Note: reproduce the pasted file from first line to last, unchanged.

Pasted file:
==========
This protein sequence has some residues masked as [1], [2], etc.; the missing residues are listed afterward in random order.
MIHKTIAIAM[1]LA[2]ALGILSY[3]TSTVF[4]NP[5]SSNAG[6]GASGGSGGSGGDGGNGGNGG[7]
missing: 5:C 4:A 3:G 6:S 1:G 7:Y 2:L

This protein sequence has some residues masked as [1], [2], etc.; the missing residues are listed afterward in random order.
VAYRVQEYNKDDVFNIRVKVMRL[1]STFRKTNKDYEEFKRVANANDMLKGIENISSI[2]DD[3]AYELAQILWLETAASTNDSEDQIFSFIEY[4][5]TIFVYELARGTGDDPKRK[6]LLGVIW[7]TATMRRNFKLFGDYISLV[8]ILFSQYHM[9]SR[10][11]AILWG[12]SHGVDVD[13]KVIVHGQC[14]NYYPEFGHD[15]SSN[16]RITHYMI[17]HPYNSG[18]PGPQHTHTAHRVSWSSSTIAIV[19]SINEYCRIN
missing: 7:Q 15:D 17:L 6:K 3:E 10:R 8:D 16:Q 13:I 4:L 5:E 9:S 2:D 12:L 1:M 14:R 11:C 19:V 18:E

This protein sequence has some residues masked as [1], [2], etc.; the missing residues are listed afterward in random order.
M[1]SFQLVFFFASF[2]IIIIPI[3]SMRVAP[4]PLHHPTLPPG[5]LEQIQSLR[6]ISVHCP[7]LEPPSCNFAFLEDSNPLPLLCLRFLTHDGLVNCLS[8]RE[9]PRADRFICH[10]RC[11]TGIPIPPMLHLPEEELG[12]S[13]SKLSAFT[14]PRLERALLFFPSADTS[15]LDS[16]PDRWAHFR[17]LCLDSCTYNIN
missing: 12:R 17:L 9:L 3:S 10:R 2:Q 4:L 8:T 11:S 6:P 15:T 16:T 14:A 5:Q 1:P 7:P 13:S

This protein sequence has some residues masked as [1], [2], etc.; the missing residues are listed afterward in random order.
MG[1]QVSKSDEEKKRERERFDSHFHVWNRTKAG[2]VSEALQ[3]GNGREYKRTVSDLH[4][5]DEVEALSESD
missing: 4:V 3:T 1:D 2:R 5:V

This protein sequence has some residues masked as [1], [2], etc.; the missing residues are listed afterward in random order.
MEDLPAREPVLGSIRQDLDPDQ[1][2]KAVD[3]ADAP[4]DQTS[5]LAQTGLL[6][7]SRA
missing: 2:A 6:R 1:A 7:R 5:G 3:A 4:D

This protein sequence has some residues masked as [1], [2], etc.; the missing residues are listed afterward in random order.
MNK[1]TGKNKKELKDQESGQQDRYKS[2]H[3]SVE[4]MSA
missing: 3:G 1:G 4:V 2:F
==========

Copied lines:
This protein sequence has some residues masked as [1], [2], etc.; the missing residues are listed afterward in random order.
MIHKTIAIAM[1]LA[2]ALGILSY[3]TSTVF[4]NP[5]SSNAG[6]GASGGSGGSGGDGGNGGNGG[7]
missing: 5:C 4:A 3:G 6:S 1:G 7:Y 2:L

This protein sequence has some residues masked as [1], [2], etc.; the missing residues are listed afterward in random order.
VAYRVQEYNKDDVFNIRVKVMRL[1]STFRKTNKDYEEFKRVANANDMLKGIENISSI[2]DD[3]AYELAQILWLETAASTNDSEDQIFSFIEY[4][5]TIFVYELARGTGDDPKRK[6]LLGVIW[7]TATMRRNFKLFGDYISLV[8]ILFSQYHM[9]SR[10][11]AILWG[12]SHGVDVD[13]KVIVHGQC[14]NYYPEFGHD[15]SSN[16]RITHYMI[17]HPYNSG[18]PGPQHTHTAHRVSWSSSTIAIV[19]SINEYCRIN
missing: 7:Q 15:D 17:L 6:K 3:E 10:R 8:D 16:Q 13:I 4:L 5:E 9:S 2:D 12:L 1:M 14:R 11:C 19:V 18:E

This protein sequence has some residues masked as [1], [2], etc.; the missing residues are listed afterward in random order.
M[1]SFQLVFFFASF[2]IIIIPI[3]SMRVAP[4]PLHHPTLPPG[5]LEQIQSLR[6]ISVHCP[7]LEPPSCNFAFLEDSNPLPLLCLRFLTHDGLVNCLS[8]RE[9]PRADRFICH[10]RC[11]TGIPIPPMLHLPEEELG[12]S[13]SKLSAFT[14]PRLERALLFFPSADTS[15]LDS[16]PDRWAHFR[17]LCLDSCTYNIN
missing: 12:R 17:L 9:L 3:S 10:R 2:Q 4:L 8:T 11:S 6:P 15:T 16:T 14:A 5:Q 1:P 7:P 13:S

This protein sequence has some residues masked as [1], [2], etc.; the missing residues are listed afterward in random order.
MG[1]QVSKSDEEKKRERERFDSHFHVWNRTKAG[2]VSEALQ[3]GNGREYKRTVSDLH[4][5]DEVEALSESD
missing: 4:V 3:T 1:D 2:R 5:V

This protein sequence has some residues masked as [1], [2], etc.; the missing residues are listed afterward in random order.
MEDLPAREPVLGSIRQDLDPDQ[1][2]KAVD[3]ADAP[4]DQTS[5]LAQTGLL[6][7]SRA
missing: 2:A 6:R 1:A 7:R 5:G 3:A 4:D

This protein sequence has some residues masked as [1], [2], etc.; the missing residues are listed afterward in random order.
MNK[1]TGKNKKELKDQESGQQDRYKS[2]H[3]SVE[4]MSA
missing: 3:G 1:G 4:V 2:F